Nicole Lloyd

2016 Chateaubriand STEM Fellow
Rutgers University - Université de Lyon 1, Claude Bernard

Nicole Lloyd earned her PhD from Rutgers University, and she was a Chateaubriand fellow in 2016 at the Université de Lyon 1, Claude Bernard for 6 months.

In which field did you carry out your research for your PhD and what was your specific area of study?
Microbiology; Metal and antibiotic resistant bacteria in the environment

What is your current occupation?
Postdoctoral Fellow, National Institutes of Health

Please give a brief description of the work you completed in France:
Dr. Nazaret’s lab studies metal and antibiotic resistant bacteria in the environment. I performed phenotypic and genotypic characterization of three bacterial strains that I isolated from the gut of a fish. In Dr. Nazaret’s lab, we explored metal resistance profiles, antibiotic resistance profiles, and the use of efflux pumps in resistance in these three strains. We also performed genome analysis on the isolates. I was able to advance my thesis work on the connection between mercury and antibiotic resistant bacteria in the environment.

How was your experience as a researcher in France?
I had a very positive and productive experience in France. I appreciated the help of the many technicians in the department who helped with lab tasks, lab preparations, and running experiments. I was able to collaborate with different groups on campus to use shared equipment, which helped me accomplish many experiments. Finally, there were many experts that provided advice on experimentation, which was very helpful. I feel that my lab in France was better in all three of these areas compared to my lab in the US.

Comments on your experience as a researcher in France and conditions in your host lab:
See answer to above question.

My lab group, especially my PI (Sylvie Nazaret), was very welcoming. She helped me explore France outside of the lab, and made sure I had the right connections to get a lot of work done during my time in the lab. The entire lab group was very helpful and supportive of me.

Did or will your research in France lead to any co-publications?

If yes, please describe (name of journal, date of publication):
Lloyd, N.A., Nazaret, S., Barkay. T. “Genome-facilitated discovery of RND efflux pump-mediated resistance to cephalosporins in Vibrio spp. isolated from the mummichog fish gut”. Under Review.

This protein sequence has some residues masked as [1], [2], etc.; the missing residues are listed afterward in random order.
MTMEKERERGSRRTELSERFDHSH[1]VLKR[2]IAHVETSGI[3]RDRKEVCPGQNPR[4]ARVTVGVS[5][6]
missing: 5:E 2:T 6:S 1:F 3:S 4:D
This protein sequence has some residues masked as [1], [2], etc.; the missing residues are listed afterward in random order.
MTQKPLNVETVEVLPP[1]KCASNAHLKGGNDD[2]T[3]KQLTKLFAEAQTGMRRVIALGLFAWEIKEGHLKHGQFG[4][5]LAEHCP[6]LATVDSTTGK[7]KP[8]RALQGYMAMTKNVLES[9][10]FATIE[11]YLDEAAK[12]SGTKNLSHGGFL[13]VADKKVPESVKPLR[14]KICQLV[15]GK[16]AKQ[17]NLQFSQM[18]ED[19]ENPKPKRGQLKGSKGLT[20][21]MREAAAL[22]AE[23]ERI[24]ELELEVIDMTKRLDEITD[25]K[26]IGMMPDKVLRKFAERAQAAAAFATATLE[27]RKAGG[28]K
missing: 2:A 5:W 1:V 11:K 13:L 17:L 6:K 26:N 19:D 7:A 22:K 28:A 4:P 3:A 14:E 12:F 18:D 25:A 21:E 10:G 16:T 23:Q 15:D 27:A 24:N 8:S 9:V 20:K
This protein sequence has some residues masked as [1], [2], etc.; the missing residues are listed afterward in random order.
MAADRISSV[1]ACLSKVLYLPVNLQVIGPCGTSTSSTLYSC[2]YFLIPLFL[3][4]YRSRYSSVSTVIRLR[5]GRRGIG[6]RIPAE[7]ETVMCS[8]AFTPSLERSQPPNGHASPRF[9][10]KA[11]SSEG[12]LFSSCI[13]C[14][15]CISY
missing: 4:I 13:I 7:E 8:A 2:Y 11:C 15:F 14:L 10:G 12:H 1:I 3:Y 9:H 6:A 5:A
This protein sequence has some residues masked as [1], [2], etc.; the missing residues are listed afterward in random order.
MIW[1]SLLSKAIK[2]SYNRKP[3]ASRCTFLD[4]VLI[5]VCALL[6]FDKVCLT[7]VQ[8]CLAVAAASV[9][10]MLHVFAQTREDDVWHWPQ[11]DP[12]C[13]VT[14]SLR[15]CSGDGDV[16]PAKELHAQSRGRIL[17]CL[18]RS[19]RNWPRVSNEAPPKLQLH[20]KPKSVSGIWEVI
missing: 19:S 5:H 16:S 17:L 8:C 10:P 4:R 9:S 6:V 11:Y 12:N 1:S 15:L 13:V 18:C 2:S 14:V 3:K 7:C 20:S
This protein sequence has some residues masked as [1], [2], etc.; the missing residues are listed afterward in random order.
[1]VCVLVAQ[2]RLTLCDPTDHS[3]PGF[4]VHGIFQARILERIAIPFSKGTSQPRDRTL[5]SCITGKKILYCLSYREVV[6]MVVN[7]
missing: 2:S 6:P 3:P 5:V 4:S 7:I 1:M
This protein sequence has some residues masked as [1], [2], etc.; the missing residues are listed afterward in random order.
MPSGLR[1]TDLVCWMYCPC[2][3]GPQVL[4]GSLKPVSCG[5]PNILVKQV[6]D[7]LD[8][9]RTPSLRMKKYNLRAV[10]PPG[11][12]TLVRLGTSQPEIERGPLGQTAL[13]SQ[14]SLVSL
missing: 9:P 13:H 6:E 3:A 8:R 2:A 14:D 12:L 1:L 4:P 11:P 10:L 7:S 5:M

Lloyd, N.A., Nazaret, S., Barkay, T. "Whole genome sequences to assess the link between antibiotic and metal resistance in three coastal marine bacteria isolated from the mummichog gastrointestinal tract". Marine Pollution Bulletin. (2018) 135:514-520.

Did you or one of your supervisors present your work at a seminar? Do you plan on doing so?
If yes, please describe (name of seminar, date, type of presentation):

FEMS (Federation of European Microbiologists). Valencia, Spain, July 2017. Poster presentation.

ASM (American Society for Microbiology) Microbe. Atlanta, Georgia, USA. June 2018. Poster presentation.

In your opinion, did the Chateaubriand Program contribute to closer ties between your US and French labs (why or why not)?
Yes — it definitely did. We published one paper together, presented at two conferences, and we are in the process of writing two more papers. I have left my US lab, but I believe that my French lab may still be collaborating with other groups at Rutgers, on different projects.

Did you improve your French while in France?
Yes! I hardly spoke English at all in the lab. It was a great immersive experience, especially learning some of the French science vocabulary.

Do you plan on returning to France in the future?
I don’t have any specific plans at the moment, but I would love to. I had such a positive experience living there.

Did you participate in any extracurricular activities or travel while in France?
I traveled quite a bit within France and visited eight other countries in Europe.

Call 2021-2022

The 2021-2022 call for applications is now open. The deadline to apply is in January 6, 2021.